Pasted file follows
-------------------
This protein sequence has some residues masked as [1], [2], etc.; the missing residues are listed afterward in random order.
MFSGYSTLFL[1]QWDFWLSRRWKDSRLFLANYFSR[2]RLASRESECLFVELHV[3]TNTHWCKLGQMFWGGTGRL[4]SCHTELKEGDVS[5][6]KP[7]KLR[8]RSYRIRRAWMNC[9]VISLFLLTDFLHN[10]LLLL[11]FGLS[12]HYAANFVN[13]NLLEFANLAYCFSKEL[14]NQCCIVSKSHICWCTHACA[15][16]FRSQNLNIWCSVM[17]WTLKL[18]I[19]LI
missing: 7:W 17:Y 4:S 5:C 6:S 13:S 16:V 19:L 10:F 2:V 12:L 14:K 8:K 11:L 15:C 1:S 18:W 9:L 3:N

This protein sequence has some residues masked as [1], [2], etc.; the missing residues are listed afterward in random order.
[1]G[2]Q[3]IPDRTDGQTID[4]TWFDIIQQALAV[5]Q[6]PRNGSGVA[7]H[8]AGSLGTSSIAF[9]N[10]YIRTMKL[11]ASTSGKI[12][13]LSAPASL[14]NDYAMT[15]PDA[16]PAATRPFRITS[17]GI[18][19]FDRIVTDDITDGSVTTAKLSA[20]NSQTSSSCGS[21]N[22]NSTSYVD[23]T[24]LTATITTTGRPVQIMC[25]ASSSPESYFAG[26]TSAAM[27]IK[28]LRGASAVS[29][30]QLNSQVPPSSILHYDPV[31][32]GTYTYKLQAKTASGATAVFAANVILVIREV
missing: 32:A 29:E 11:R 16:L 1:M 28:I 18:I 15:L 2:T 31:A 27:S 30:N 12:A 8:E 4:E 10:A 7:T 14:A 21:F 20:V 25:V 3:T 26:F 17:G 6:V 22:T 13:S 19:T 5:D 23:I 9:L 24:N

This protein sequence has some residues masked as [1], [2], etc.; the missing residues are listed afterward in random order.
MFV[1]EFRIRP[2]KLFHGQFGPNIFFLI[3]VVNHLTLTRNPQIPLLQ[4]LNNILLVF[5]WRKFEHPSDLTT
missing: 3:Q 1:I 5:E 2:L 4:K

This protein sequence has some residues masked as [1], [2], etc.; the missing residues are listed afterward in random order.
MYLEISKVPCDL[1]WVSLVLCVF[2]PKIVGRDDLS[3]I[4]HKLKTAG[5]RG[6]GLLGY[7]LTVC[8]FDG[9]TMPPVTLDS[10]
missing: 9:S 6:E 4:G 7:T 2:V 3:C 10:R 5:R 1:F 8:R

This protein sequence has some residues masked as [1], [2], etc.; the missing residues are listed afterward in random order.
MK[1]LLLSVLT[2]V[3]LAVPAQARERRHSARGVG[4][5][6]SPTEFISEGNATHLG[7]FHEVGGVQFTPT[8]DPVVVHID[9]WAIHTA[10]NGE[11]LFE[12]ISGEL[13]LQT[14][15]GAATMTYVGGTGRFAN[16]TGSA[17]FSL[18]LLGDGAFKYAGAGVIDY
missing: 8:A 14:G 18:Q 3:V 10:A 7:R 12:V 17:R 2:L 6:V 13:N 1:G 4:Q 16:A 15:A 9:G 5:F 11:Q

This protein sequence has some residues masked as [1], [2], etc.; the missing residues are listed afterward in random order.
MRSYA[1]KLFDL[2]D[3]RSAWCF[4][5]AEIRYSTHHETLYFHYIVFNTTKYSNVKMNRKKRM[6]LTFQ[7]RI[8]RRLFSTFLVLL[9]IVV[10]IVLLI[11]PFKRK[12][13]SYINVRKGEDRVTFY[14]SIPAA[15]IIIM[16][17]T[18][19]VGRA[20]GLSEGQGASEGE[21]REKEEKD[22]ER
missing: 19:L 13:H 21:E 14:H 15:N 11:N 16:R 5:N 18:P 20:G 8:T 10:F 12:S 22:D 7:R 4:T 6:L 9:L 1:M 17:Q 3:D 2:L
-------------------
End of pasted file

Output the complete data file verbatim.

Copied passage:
This protein sequence has some residues masked as [1], [2], etc.; the missing residues are listed afterward in random order.
MFSGYSTLFL[1]QWDFWLSRRWKDSRLFLANYFSR[2]RLASRESECLFVELHV[3]TNTHWCKLGQMFWGGTGRL[4]SCHTELKEGDVS[5][6]KP[7]KLR[8]RSYRIRRAWMNC[9]VISLFLLTDFLHN[10]LLLL[11]FGLS[12]HYAANFVN[13]NLLEFANLAYCFSKEL[14]NQCCIVSKSHICWCTHACA[15][16]FRSQNLNIWCSVM[17]WTLKL[18]I[19]LI
missing: 7:W 17:Y 4:S 5:C 6:S 13:S 16:V 19:L 10:F 2:V 12:L 14:K 8:K 11:L 15:C 1:S 18:W 9:L 3:N

This protein sequence has some residues masked as [1], [2], etc.; the missing residues are listed afterward in random order.
[1]G[2]Q[3]IPDRTDGQTID[4]TWFDIIQQALAV[5]Q[6]PRNGSGVA[7]H[8]AGSLGTSSIAF[9]N[10]YIRTMKL[11]ASTSGKI[12][13]LSAPASL[14]NDYAMT[15]PDA[16]PAATRPFRITS[17]GI[18][19]FDRIVTDDITDGSVTTAKLSA[20]NSQTSSSCGS[21]N[22]NSTSYVD[23]T[24]LTATITTTGRPVQIMC[25]ASSSPESYFAG[26]TSAAM[27]IK[28]LRGASAVS[29][30]QLNSQVPPSSILHYDPV[31][32]GTYTYKLQAKTASGATAVFAANVILVIREV
missing: 32:A 29:E 11:R 16:L 1:M 28:I 18:I 15:L 2:T 31:A 27:S 30:N 12:A 8:E 4:E 10:A 7:T 14:A 21:F 20:V 25:V 3:T 26:F 17:G 6:V 22:T 13:S 19:T 5:D 23:I 9:L 24:N

This protein sequence has some residues masked as [1], [2], etc.; the missing residues are listed afterward in random order.
MFV[1]EFRIRP[2]KLFHGQFGPNIFFLI[3]VVNHLTLTRNPQIPLLQ[4]LNNILLVF[5]WRKFEHPSDLTT
missing: 3:Q 1:I 5:E 2:L 4:K

This protein sequence has some residues masked as [1], [2], etc.; the missing residues are listed afterward in random order.
MYLEISKVPCDL[1]WVSLVLCVF[2]PKIVGRDDLS[3]I[4]HKLKTAG[5]RG[6]GLLGY[7]LTVC[8]FDG[9]TMPPVTLDS[10]
missing: 9:S 6:E 4:G 7:T 2:V 3:C 10:R 5:R 1:F 8:R

This protein sequence has some residues masked as [1], [2], etc.; the missing residues are listed afterward in random order.
MK[1]LLLSVLT[2]V[3]LAVPAQARERRHSARGVG[4][5][6]SPTEFISEGNATHLG[7]FHEVGGVQFTPT[8]DPVVVHID[9]WAIHTA[10]NGE[11]LFE[12]ISGEL[13]LQT[14][15]GAATMTYVGGTGRFAN[16]TGSA[17]FSL[18]LLGDGAFKYAGAGVIDY
missing: 8:A 14:G 18:Q 3:V 10:A 7:R 12:V 17:R 2:L 6:V 13:N 1:G 4:Q 16:A 15:A 9:G 5:F 11:Q

This protein sequence has some residues masked as [1], [2], etc.; the missing residues are listed afterward in random order.
MRSYA[1]KLFDL[2]D[3]RSAWCF[4][5]AEIRYSTHHETLYFHYIVFNTTKYSNVKMNRKKRM[6]LTFQ[7]RI[8]RRLFSTFLVLL[9]IVV[10]IVLLI[11]PFKRK[12][13]SYINVRKGEDRVTFY[14]SIPAA[15]IIIM[16][17]T[18][19]VGRA[20]GLSEGQGASEGE[21]REKEEKD[22]ER
missing: 19:L 13:H 21:E 14:H 15:N 11:N 16:R 5:N 18:P 20:G 8:T 10:F 12:S 22:D 7:R 4:T 6:L 9:L 1:M 17:Q 3:D 2:L